II. Executive Branch

1) The White House

President Biden Condemns Violence Against Protesters in Iran. On October 3, President Biden condemned Iran’s violent crackdown on peaceful protesters and expressed solidarity with protestors’ demands for “equal rights and basic human dignity.” Biden also announced that the United States will impose “further costs” on the perpetrators of violence against protesters. This statement follows rounds of US sanctions targeting Iranian and other foreign companies working with Iranian petroleum and petrochemicals. And on October 6, the Biden administration announced new sanctions on senior Iranian leaders.

Biden Administration Officials Meet with Secretary General of the PLO. On October 4, National Security Advisor Jake Sullivan met with Secretary General of the Palestine Liberation Organization (PLO) Hussein al-Sheikh. The two officials discussed peace and stability, the path toward negotiations on a two-state solution, and the matter of advancing security and prosperity for Israelis and Palestinians. Sullivan also emphasized the importance of de-escalating tensions in the West Bank and ensuring that Palestinian organizations are committed to non-violence. Deputy Secretary of State Wendy Sherman also met with al-Sheikh the same day, and the two discussed many of the same issues.

2) Department of State

State Department Urges Adoption of Expanded Truce in Yemen. On October 3, the State Department expressed concern over the expiration of a UN-backed truce in Yemen on October 2 after warring parties failed to reach a renewal agreement. A State Department statement highlighted the benefits of the truce and urged the adoption of the UN’s expanded truce proposal, which would include paying civil servant salaries, opening roads, increasing flights out of Sanaa, easing fuel access in Hodeidah port, and launching negotiations for a Yemeni-led peace process.

US Envoy to Yemen Blames Houthis for Failure to Extend Cease-Fire. US Envoy to Yemen Timothy Lenderking accused Houthi leaders of causing the failure to extend a UN-led truce that expired on October 2. Lenderking attributed the failure to the Houthis’ demand for higher salaries for their military and security personnel before increased salaries for Yemeni civil servants.

US Announces it Will Support Jordan in Countering Drug Smuggling. On October 6, US Ambassador to Jordan Henry Wooster signed a new agreement between the State Department’s Bureau of International Narcotics and Law Enforcement Affairs and the Jordanian General Security Directorate that will help Jordan “combat drug smuggling, achieve justice for the victims of the crimes and support police forces across the kingdom.” Jordan is a key transit point for Captagon smuggling between Syria and the Gulf States, particularly Saudi Arabia.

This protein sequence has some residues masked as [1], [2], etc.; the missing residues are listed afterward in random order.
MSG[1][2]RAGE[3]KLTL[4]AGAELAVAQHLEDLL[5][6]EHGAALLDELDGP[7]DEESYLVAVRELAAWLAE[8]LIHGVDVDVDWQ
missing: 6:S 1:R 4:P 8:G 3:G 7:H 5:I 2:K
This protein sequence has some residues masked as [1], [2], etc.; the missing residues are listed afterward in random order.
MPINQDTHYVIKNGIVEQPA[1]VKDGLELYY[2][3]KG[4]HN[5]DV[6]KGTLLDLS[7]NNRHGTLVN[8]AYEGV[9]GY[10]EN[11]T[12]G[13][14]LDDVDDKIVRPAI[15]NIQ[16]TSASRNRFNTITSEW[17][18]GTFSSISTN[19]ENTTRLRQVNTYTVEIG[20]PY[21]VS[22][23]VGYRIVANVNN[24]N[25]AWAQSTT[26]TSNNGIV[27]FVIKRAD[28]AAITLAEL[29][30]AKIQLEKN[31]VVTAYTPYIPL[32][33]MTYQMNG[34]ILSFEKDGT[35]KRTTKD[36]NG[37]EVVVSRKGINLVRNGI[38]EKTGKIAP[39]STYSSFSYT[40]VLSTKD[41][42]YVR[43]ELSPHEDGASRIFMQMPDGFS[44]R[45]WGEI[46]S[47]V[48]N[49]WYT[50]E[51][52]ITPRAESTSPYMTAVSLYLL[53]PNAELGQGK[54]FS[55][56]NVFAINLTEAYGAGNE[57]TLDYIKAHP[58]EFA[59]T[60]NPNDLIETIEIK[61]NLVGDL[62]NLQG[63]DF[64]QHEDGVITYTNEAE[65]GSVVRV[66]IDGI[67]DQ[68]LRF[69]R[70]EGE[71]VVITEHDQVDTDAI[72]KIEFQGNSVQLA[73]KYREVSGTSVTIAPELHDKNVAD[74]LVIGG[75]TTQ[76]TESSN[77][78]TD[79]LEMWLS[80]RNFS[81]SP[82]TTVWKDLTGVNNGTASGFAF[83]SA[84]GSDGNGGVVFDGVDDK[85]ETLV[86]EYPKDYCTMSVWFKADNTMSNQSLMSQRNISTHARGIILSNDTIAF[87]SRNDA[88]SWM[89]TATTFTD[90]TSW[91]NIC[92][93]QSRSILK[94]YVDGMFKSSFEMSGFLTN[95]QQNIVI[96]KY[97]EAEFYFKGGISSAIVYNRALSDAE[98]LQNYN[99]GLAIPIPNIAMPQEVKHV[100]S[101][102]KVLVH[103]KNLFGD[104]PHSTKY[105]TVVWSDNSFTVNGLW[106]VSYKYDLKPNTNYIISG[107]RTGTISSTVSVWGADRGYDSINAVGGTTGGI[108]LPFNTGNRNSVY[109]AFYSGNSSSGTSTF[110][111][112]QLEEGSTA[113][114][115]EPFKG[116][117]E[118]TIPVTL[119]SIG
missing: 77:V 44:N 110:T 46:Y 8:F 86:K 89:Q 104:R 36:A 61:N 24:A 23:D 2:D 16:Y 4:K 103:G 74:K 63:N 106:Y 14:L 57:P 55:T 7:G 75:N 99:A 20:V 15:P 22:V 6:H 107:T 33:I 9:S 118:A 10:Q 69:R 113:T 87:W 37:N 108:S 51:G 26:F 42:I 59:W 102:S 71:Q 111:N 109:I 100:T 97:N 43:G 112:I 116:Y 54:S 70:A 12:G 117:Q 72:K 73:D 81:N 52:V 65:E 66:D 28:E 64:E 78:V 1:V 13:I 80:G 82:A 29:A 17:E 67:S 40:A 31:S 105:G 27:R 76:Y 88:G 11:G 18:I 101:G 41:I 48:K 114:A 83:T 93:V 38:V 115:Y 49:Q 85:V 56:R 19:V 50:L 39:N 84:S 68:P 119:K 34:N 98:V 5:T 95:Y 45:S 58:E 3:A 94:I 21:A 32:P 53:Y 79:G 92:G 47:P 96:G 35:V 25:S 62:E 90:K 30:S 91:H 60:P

State Department Commemorates Iraq’s National Day. On October 3, Secretary of State Antony Blinken congratulated Iraqi Prime Minister Mustafa al-Kadhimi and the Iraqi people on the country’s National Day, offering them best wishes and reaffirming US commitment to its strategic partnership with Iraq.

US Ambassador to IAEA Says Iran is Holding Up Nuclear Deal Progress. On October 3, US Ambassador to the International Atomic Energy Agency (IAEA) Laura Holgate said that while the United States has been ready to restore the Iran nuclear agreement for months, Iran “continues to move the goalposts” and complicate negotiations. Meanwhile, Iranian Foreign Ministry Spokesperson Nasser Kanaani called on the United States to show political will if it wants to return to the nuclear deal. Holgate’s remarks came after an IAEA board of governors meeting in Vienna, where multiple countries expressed concern regarding Iran’s nuclear activities.

Under Secretary Zeya Meets with Qatari Officials. On October 3, Uzra Zeya, the State Department’s Under Secretary for Civilian Security, Democracy, and Human Rights met with local officials in Doha to discuss human rights and labor issues.

US Brokers Maritime Gas Deal Between Lebanon and Israel. State Department Special Envoy Amos Hochstein has reportedly brokered a deal between Lebanon and Israel delineating maritime boundaries and natural gas exploration and extraction rights after two years of negotiations. Israeli Prime Minister Yair Lapid called the agreement “historic,” and Lebanese President Michel Aoun said that the final version of the agreement “satisfies Lebanon.”

State Department Releases Statement on the Anniversary of Iraqi Elections. On October 10, the State Department released a statement commemorating the one-year anniversary of early elections in Iraq, saying that Iraq’s leaders have been “unable to resolve their political differences” despite the will of the people. The statement also called on all parties in Iraq to engage with each other peacefully and inclusively to find a way out of the country’s current political deadlock.

3) Department of Defense

DoD Announces Missile and Air Defense Systems Sale to Kuwait. On October 6, the US Department of Defense announced that it has received State Department approval of a potential $3 billion weapons sale to Kuwait. The sale would include the National Advanced Surface-To-Air Missile System (NASAMS), Medium Range Air Defense System (MRADS), and other related equipment. A Department of Defense statement said that the proposed sale would enhance Kuwait’s “ability to defend itself against regional malign actors and improve interoperability” with US forces in the Gulf.